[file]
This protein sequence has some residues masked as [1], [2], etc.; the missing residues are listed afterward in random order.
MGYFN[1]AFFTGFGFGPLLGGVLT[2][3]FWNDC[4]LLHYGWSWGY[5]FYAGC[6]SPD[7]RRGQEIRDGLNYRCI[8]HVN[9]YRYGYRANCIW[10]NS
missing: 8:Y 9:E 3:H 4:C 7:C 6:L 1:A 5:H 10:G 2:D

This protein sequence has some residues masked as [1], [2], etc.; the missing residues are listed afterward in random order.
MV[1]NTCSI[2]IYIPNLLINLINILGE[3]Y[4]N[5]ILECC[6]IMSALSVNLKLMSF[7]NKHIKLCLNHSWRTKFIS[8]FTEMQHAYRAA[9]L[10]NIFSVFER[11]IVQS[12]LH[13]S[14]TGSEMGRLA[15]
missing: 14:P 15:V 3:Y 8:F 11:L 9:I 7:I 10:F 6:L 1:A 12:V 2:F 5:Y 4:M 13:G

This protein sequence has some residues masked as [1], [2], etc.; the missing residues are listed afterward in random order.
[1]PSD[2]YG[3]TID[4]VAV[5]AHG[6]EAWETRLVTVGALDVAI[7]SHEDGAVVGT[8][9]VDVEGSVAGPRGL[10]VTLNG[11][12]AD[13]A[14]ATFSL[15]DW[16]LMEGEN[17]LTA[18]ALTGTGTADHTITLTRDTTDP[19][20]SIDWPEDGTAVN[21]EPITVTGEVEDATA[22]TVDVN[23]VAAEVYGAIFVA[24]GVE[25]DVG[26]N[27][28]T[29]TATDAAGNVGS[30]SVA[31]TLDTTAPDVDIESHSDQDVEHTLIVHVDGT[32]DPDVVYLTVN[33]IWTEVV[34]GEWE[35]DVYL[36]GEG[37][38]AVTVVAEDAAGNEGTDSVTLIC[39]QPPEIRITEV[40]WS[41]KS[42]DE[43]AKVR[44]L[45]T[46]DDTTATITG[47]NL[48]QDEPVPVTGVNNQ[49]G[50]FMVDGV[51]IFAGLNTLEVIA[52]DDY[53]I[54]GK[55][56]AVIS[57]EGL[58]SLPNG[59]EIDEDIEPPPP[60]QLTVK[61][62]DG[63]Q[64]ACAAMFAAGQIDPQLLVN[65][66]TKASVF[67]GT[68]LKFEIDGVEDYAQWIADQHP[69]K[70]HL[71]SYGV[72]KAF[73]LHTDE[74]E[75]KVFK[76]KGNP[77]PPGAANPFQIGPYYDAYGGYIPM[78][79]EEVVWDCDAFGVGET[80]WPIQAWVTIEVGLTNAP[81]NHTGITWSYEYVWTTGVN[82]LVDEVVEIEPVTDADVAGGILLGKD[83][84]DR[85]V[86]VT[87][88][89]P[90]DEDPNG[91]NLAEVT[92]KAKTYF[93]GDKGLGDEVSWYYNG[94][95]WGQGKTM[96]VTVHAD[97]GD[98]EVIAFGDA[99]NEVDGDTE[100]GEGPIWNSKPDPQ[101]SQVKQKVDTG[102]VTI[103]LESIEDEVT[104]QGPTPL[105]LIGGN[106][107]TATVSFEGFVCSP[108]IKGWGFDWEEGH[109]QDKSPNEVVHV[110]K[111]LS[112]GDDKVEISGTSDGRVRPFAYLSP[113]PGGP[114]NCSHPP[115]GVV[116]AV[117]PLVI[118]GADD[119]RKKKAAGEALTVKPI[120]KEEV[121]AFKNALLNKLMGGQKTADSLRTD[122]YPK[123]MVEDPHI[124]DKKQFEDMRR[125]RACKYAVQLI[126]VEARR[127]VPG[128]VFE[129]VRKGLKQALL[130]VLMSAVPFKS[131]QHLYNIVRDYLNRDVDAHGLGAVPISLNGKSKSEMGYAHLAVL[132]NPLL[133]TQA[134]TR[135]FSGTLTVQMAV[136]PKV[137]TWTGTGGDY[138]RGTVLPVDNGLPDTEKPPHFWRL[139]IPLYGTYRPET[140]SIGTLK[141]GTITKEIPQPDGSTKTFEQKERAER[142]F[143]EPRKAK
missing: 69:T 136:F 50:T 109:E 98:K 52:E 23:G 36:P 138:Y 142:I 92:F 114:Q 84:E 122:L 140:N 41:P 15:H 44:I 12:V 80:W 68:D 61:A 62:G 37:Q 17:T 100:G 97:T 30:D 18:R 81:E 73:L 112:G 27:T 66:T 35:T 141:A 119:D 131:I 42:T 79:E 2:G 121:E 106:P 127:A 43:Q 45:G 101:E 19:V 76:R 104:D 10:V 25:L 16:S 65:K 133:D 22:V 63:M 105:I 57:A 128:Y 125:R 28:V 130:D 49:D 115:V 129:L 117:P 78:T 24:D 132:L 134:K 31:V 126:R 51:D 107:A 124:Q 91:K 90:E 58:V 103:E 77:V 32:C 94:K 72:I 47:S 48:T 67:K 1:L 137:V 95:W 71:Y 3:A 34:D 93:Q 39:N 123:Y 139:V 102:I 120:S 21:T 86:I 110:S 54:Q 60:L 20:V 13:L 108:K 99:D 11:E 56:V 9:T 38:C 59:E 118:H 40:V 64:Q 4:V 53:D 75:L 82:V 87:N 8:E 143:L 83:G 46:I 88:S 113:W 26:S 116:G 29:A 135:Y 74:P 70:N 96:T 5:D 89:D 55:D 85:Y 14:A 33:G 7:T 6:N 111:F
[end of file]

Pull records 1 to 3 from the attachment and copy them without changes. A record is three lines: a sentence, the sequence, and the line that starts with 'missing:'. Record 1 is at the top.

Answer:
This protein sequence has some residues masked as [1], [2], etc.; the missing residues are listed afterward in random order.
MGYFN[1]AFFTGFGFGPLLGGVLT[2][3]FWNDC[4]LLHYGWSWGY[5]FYAGC[6]SPD[7]RRGQEIRDGLNYRCI[8]HVN[9]YRYGYRANCIW[10]NS
missing: 8:Y 9:E 3:H 4:C 7:C 6:L 1:A 5:H 10:G 2:D

This protein sequence has some residues masked as [1], [2], etc.; the missing residues are listed afterward in random order.
MV[1]NTCSI[2]IYIPNLLINLINILGE[3]Y[4]N[5]ILECC[6]IMSALSVNLKLMSF[7]NKHIKLCLNHSWRTKFIS[8]FTEMQHAYRAA[9]L[10]NIFSVFER[11]IVQS[12]LH[13]S[14]TGSEMGRLA[15]
missing: 14:P 15:V 3:Y 8:F 11:L 9:I 7:I 10:F 6:L 1:A 12:V 2:F 5:Y 4:M 13:G

This protein sequence has some residues masked as [1], [2], etc.; the missing residues are listed afterward in random order.
[1]PSD[2]YG[3]TID[4]VAV[5]AHG[6]EAWETRLVTVGALDVAI[7]SHEDGAVVGT[8][9]VDVEGSVAGPRGL[10]VTLNG[11][12]AD[13]A[14]ATFSL[15]DW[16]LMEGEN[17]LTA[18]ALTGTGTADHTITLTRDTTDP[19][20]SIDWPEDGTAVN[21]EPITVTGEVEDATA[22]TVDVN[23]VAAEVYGAIFVA[24]GVE[25]DVG[26]N[27][28]T[29]TATDAAGNVGS[30]SVA[31]TLDTTAPDVDIESHSDQDVEHTLIVHVDGT[32]DPDVVYLTVN[33]IWTEVV[34]GEWE[35]DVYL[36]GEG[37][38]AVTVVAEDAAGNEGTDSVTLIC[39]QPPEIRITEV[40]WS[41]KS[42]DE[43]AKVR[44]L[45]T[46]DDTTATITG[47]NL[48]QDEPVPVTGVNNQ[49]G[50]FMVDGV[51]IFAGLNTLEVIA[52]DDY[53]I[54]GK[55][56]AVIS[57]EGL[58]SLPNG[59]EIDEDIEPPPP[60]QLTVK[61][62]DG[63]Q[64]ACAAMFAAGQIDPQLLVN[65][66]TKASVF[67]GT[68]LKFEIDGVEDYAQWIADQHP[69]K[70]HL[71]SYGV[72]KAF[73]LHTDE[74]E[75]KVFK[76]KGNP[77]PPGAANPFQIGPYYDAYGGYIPM[78][79]EEVVWDCDAFGVGET[80]WPIQAWVTIEVGLTNAP[81]NHTGITWSYEYVWTTGVN[82]LVDEVVEIEPVTDADVAGGILLGKD[83][84]DR[85]V[86]VT[87][88][89]P[90]DEDPNG[91]NLAEVT[92]KAKTYF[93]GDKGLGDEVSWYYNG[94][95]WGQGKTM[96]VTVHAD[97]GD[98]EVIAFGDA[99]NEVDGDTE[100]GEGPIWNSKPDPQ[101]SQVKQKVDTG[102]VTI[103]LESIEDEVT[104]QGPTPL[105]LIGGN[106][107]TATVSFEGFVCSP[108]IKGWGFDWEEGH[109]QDKSPNEVVHV[110]K[111]LS[112]GDDKVEISGTSDGRVRPFAYLSP[113]PGGP[114]NCSHPP[115]GVV[116]AV[117]PLVI[118]GADD[119]RKKKAAGEALTVKPI[120]KEEV[121]AFKNALLNKLMGGQKTADSLRTD[122]YPK[123]MVEDPHI[124]DKKQFEDMRR[125]RACKYAVQLI[126]VEARR[127]VPG[128]VFE[129]VRKGLKQALL[130]VLMSAVPFKS[131]QHLYNIVRDYLNRDVDAHGLGAVPISLNGKSKSEMGYAHLAVL[132]NPLL[133]TQA[134]TR[135]FSGTLTVQMAV[136]PKV[137]TWTGTGGDY[138]RGTVLPVDNGLPDTEKPPHFWRL[139]IPLYGTYRPET[140]SIGTLK[141]GTITKEIPQPDGSTKTFEQKERAER[142]F[143]EPRKAK
missing: 69:T 136:F 50:T 109:E 98:K 52:E 23:G 36:P 138:Y 142:I 92:F 114:Q 84:E 122:L 140:N 41:P 15:H 44:I 12:V 80:W 68:D 61:A 62:G 37:Q 17:T 100:G 97:T 30:D 18:R 81:E 73:L 112:G 27:T 66:T 35:T 141:A 119:D 131:I 42:T 79:E 2:G 121:E 106:P 127:A 43:Q 45:G 101:E 19:V 76:R 104:D 10:V 25:L 16:S 65:K 133:D 22:V 63:M 105:I 57:A 128:Y 125:R 28:V 130:D 49:D 115:V 129:L 117:P 78:T 24:D 132:L 134:K 31:V 126:R 51:D 107:A 124:Q 91:K 90:E 58:V 103:E 77:V 32:C 94:K 72:I 47:S 48:T 67:K 1:L 137:V 95:W 71:Y 3:A 34:D 93:Q 39:N 123:Y 139:V 102:I 120:S 21:T 86:I 110:S 54:Q 60:L 20:V 13:L 108:K 99:D 11:E 56:V 9:T 38:C 59:E 118:H 40:V 64:Q 4:V 53:D 75:L 82:V 87:N 8:E 143:L 83:G 46:I 88:S 113:W 26:S 116:G 29:A 135:Y 74:P 70:N 96:T 5:D 89:D 55:D 85:Y 14:A 33:G 7:T 6:N 111:F